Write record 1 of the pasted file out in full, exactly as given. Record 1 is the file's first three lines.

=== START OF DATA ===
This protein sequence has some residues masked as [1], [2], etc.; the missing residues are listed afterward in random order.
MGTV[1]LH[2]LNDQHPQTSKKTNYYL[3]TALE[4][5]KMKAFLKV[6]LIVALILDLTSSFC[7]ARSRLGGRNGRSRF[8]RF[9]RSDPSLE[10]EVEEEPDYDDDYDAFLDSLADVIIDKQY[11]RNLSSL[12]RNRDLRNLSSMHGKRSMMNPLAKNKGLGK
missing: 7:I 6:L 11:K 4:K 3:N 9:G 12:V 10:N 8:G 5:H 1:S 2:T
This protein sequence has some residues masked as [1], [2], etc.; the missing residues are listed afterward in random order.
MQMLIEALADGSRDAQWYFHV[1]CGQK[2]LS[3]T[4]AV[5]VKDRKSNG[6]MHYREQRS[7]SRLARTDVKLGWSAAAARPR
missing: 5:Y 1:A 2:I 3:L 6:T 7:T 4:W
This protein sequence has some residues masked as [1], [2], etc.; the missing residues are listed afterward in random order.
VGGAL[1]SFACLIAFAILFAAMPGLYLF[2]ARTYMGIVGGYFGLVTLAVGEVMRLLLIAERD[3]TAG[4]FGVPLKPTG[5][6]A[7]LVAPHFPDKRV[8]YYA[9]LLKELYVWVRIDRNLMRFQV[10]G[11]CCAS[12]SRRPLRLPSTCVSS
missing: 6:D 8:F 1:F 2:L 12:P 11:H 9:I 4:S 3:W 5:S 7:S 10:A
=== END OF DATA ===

This protein sequence has some residues masked as [1], [2], etc.; the missing residues are listed afterward in random order.
MGTV[1]LH[2]LNDQHPQTSKKTNYYL[3]TALE[4][5]KMKAFLKV[6]LIVALILDLTSSFC[7]ARSRLGGRNGRSRF[8]RF[9]RSDPSLE[10]EVEEEPDYDDDYDAFLDSLADVIIDKQY[11]RNLSSL[12]RNRDLRNLSSMHGKRSMMNPLAKNKGLGK
missing: 7:I 6:L 11:K 4:K 3:N 9:G 12:V 10:N 8:G 5:H 1:S 2:T